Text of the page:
Charterhouse Of Parma Hero Fabrizio Del Dongo Essay


Charterhouse of Parma Hero, Fabrizio Del Dongo It is exceedingly difficult to label Fabrizio de Dongo, the protagonist of Stendhal's The Charterhouse of Parma, a hero in the conventional sense. Heroes conventionally are imbued with heroic qualities including great courage, physical prowess, a discerning intellect, and other superlatives that make them better than most men (who are not heroes). There are many characteristics of Fabrizio that make him more of an anti-hero -- he is excessively idyllic and is plague by misfortune (which the author satirizes in a comical way). However, there is a similarity with conventional heroes that Fabrizio unequivocally shares: he is a starkly shining idealist and, whether or not he can actually fulfill them, he is motivated by some of the purest and most heroic motives.

One of the aspects of Stendhal's novel which helps to prove the veracity of the previous thesis is the fact that Fabrizio is born an aristocrat into a wealthy family. In conventional Aristotelian tragedies, for example, it is necessary for the tragic hero to come from noble beginnings and an impressive lineage. Fabrizio meets...


However, even in the opulence of his familial upbringing, his idealist nature is revealed, which the following quotation demonstrates. "Life in this castle, inhabited by thirty or forty servants, was gloomy indeed; hence Fabrizio spent all his days hunting or rowing on the lake. Soon he was closely attached to the coachmen and the grooms" (Stendhal). This passage shows Stendhal's unhappiness with the trappings of material wealth. Moreover, he is more closely attuned to the servants who support such aristocracy with their backbreaking labor. Stendhal's novel is nothing if not politically charged, and satirizes the folly of aristocracy and the wealthy class. By aligning his protagonist with the liberal poor, the author renders him an ideological idealist, or, a hero.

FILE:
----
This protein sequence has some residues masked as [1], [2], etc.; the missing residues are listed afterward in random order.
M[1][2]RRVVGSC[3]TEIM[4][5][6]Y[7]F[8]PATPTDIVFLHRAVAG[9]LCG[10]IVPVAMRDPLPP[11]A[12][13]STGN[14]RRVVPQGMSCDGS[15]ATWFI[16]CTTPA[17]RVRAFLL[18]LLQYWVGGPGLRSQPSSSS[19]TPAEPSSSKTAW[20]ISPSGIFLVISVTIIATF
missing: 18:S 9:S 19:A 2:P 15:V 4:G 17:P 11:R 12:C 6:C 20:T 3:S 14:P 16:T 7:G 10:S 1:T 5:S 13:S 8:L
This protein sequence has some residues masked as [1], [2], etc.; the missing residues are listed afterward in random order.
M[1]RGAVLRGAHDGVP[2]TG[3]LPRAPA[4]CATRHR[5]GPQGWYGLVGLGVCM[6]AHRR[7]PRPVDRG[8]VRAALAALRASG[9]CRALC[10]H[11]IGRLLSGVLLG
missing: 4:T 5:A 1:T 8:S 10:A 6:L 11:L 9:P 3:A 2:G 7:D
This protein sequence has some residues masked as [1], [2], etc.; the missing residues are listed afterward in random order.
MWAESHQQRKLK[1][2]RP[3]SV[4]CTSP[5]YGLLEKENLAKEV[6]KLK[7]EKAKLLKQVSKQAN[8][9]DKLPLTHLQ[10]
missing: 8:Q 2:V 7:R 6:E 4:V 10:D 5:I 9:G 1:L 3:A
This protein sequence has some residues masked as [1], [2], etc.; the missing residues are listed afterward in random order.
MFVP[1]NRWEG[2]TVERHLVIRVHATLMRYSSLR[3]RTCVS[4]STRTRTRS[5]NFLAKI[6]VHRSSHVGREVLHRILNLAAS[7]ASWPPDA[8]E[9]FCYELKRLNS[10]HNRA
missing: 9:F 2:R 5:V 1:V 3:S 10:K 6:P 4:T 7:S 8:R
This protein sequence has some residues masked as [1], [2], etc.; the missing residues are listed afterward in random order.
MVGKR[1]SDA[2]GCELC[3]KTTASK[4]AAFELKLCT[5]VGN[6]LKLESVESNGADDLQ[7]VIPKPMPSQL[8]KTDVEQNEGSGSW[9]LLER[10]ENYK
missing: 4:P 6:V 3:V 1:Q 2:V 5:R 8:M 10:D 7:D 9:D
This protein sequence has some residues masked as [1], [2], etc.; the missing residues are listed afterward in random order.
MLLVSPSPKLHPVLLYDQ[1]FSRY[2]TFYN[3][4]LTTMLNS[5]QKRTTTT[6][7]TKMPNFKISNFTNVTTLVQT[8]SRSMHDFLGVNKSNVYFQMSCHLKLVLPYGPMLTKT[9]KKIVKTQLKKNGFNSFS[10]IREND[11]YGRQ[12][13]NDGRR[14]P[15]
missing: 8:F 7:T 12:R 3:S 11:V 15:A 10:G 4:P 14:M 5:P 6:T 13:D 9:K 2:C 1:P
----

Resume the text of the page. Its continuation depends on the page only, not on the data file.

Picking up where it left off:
Another facet of Fabrizio's character that makes him a hero is that he is willing to act on his idealistic impulses of justice and equality for the poor. Granted, he is not so proficient as a hero that he can actually achieve the ends of his actions, a fact which Stendhal refers to many times from the former's botched kidnapping attempt of his lover…

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Works Cited

Stendhal. The Charterhouse of Parma. 1839. Web.

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